The diagnosis of myocarditis remains challenging given the diverse nature of clinical presentations [1]. The exact incidence is difficult to determine since endomyocardial biopsy, the gold standard diagnostic test, is used infrequently [2]. It has been reported that as few as 10% of people with polymyositis present with a cardiac involvement as the initial feature of the disease compared to 70% of patients with known polymyositis who experience some cardiac involvement as their disease progresses [3]. Clinically significant cardiac involvement has rarely been reported in myositis patients [4], while subclinical manifestations more commonly present as conduction abnormalities and arrhythmias detected on electrocardiography (ECG) [5].

2. Case Presentation

A 34-year-old male was admitted to the hospital with recurrent episodes of retrosternal chest pain, fatigue, and shortness of breath with an elevated troponin T. He had suffered an acute episode of myocarditis four years previously requiring hospital admission. He had no other relevant medical history and no family history of cardiac disease. He is a nonsmoker and consumed alcohol occasionally. Clinical examination was unremarkable and did not show any evidence of heart failure or systemic disease. ECG showed normal sinus rhythm without any ischemic changes, and chest X-ray showed no evidence of infection or heart failure. Routine blood tests including antinuclear antibody, creatinine kinase (CK), rheumatoid factor, and C-reactive protein were all within normal limits apart from an elevated cardiac troponin T with a peak value of 2700 ng/l (<14 ng/l). Further extensive inflammatory, viral, and autoimmune screening was carried out and found to be negative. Subsequent coronary angiogram showed normal coronary arteries, and transthoracic echocardiography demonstrated left ventricular ejection fraction (LVEF) >55% with trace mitral regurgitation. Cardiac magnetic resonance imaging (MRI) demonstrated extensive subepicardial and midwall late enhancement typical of myocarditis in the anterior, lateral, and inferior walls along with extensive fibrosis with normal LVEF (Figure 1).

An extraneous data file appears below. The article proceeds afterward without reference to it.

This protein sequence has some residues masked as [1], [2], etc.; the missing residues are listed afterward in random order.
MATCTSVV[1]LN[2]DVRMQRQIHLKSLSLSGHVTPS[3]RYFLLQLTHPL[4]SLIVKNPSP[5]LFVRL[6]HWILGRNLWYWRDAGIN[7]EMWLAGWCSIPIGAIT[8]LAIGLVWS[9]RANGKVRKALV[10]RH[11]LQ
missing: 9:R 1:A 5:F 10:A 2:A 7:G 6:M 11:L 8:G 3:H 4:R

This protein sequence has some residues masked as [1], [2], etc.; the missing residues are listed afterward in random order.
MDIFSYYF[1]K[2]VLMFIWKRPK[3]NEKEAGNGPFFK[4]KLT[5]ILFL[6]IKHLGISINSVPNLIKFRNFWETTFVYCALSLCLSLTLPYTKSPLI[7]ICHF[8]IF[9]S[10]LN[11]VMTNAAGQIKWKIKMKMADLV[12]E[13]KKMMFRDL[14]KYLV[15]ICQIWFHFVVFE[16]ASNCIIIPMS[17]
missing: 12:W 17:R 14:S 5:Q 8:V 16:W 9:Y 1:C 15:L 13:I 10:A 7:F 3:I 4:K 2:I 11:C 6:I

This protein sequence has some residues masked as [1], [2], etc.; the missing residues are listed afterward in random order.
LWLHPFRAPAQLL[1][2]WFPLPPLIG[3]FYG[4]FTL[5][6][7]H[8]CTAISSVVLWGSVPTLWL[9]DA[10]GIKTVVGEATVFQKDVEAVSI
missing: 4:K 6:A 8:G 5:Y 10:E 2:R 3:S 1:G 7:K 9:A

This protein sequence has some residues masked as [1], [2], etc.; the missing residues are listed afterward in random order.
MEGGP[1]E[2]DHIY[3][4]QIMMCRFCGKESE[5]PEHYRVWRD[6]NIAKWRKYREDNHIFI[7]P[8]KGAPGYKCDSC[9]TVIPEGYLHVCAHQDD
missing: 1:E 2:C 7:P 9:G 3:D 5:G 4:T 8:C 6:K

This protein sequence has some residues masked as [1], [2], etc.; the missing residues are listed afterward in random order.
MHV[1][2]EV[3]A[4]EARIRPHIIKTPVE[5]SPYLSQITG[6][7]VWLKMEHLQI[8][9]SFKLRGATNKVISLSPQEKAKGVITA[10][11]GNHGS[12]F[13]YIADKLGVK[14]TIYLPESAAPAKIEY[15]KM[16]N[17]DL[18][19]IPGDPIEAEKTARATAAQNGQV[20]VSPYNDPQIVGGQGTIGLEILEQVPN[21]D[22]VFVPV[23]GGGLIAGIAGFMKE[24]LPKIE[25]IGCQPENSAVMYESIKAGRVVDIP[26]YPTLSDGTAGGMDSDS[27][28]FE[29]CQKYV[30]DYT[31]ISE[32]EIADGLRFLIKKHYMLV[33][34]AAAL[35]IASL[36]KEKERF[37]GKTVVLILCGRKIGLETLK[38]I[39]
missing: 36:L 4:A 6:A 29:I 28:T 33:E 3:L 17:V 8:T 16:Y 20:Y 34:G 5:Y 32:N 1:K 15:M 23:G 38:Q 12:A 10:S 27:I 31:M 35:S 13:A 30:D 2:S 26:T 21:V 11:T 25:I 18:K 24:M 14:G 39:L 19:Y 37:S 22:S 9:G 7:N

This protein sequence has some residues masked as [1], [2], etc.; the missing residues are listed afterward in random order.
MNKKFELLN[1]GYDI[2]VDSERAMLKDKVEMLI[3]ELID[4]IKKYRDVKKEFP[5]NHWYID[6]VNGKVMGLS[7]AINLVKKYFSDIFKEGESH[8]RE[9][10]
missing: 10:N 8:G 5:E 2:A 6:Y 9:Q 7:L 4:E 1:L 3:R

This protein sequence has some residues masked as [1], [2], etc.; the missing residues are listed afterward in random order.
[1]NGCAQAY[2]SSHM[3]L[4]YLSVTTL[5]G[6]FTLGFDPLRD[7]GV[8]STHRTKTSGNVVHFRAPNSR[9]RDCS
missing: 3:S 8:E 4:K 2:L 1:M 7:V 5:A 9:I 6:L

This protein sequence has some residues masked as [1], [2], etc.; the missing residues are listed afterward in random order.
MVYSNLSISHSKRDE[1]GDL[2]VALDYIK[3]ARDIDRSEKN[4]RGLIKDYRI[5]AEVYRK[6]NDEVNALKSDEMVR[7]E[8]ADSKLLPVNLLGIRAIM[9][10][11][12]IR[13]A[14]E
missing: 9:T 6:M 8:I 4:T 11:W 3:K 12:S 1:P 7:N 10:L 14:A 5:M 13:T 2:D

Figure 1: Cardiac MRI showing extensive subepicardial and midwall late enhancement typical of myocarditis in the anterior, lateral, and inferior walls.